Samsung Galaxy S21 vs Apple iPhone 12 Mini: Which small phone is for you?
Over the past few weeks, we’ve been testing Samsung’s brand new Galaxy S21 series against Apple’s iPhone 12 series, beginning with the middle one and then the biggest one. Now it’s time for the smallest ones to shine. If you dislike the trend of phones getting bigger and bigger, then the iPhone 12 Mini and the Galaxy S21 are both small phones (to varying degrees) that most people should be able to one-hand use with ease.
Samsung Galaxy S21 vs. Apple iPhone 12 Mini: Specifications and Comparison
|Specifications||Samsung Galaxy S21||Apple iPhone 12 Mini|
|Dimensions & Weight||
|Ram & Storage Options||
|Battery & Charging||
|Security||Ultrasonic In-Display Fingerprint Scanner||Face ID (TrueDepth camera for facial recognition)|
|Front Camera(s)||10MP, f/2.2, 1.22µm, Dual Pixel PDAF||12MP, f/2.2|
|Port(s)||USB 3.2 Type-C||Proprietary Lightning port|
|Software||Samsung One UI 3.1 based on Android 11||iOS 14|
|Pricing||Starts at $799||Starts at $699|
Design: One is small; the other’s tiny
If you’re considering either of these phones rather than their bigger siblings, chances are you’re either looking for a small phone, or you just want to pay less money. Either way, the iPhone 12 Mini “wins” if those are the sole reasons. The Galaxy S21 is small, but the iPhone 12 Mini is downright petite. My average adult-sized hand can completely wrap around the Mini, and my thumb can reach all four corners without readjusting my grip. The Galaxy S21 still requires a slight thumb stretch if I really need to reach the top of the 6.2-inch screen.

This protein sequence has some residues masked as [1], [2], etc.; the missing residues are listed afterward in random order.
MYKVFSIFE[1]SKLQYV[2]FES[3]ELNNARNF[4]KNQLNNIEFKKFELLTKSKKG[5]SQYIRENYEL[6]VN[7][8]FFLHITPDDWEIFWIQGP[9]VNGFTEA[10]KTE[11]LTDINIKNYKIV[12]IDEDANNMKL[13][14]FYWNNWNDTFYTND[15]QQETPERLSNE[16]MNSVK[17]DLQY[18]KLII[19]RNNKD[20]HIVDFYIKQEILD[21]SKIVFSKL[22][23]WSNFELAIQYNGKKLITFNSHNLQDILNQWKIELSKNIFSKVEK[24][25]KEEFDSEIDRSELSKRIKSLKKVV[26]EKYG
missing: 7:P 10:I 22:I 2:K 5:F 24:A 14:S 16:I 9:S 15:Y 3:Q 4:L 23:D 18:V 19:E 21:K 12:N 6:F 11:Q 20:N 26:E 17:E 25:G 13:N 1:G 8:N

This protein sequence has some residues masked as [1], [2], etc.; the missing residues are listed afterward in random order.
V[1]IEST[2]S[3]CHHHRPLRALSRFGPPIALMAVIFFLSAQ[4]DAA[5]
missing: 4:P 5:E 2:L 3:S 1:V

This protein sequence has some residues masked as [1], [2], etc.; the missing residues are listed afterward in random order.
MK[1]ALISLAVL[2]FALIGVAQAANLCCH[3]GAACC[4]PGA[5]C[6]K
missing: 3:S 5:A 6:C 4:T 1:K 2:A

But the thing is, the Galaxy S21’s harder-to-reach upper corners don’t actually matter much in real-world usage because Android, unlike iOS, is well optimized for one-hand use. I’ve written about this before, but with Android, I can place apps only at the bottom of the screen; I can pull down the notification panel by swiping anywhere on the screen — unlike the iPhone, which forces you to swipe from the very top of the screen.
So in terms of purely using the phone one-handed, the iPhone 12 Mini doesn’t necessarily have an advantage just because it’s smaller. However, that smaller size and lighter weight still bring benefits — it fits into small pockets or onto gimbals/phone mounts easier.
In-hand feel is great for both, but the iPhone 12 Mini uses more premium materials due to its glass-and-aluminum sandwich design, while the Galaxy S21 cheaps out with a plastic back. Yes, Samsung indeed did a great job of coating the plastic to make it not feel like plastic, and some will even argue plastic is preferable over glass because it won’t shatter when dropped. But if plastic is so great, Samsung would have used it across the entire S21 series — the reality is the use of a plastic back is a cost-cutting move by Samsung. The haptics of the Galaxy S21 is also a clear tier below the excellent haptics of the Galaxy S21 Ultra. The iPhone 12 Mini, for what it is worth, keeps the flagship tier haptics.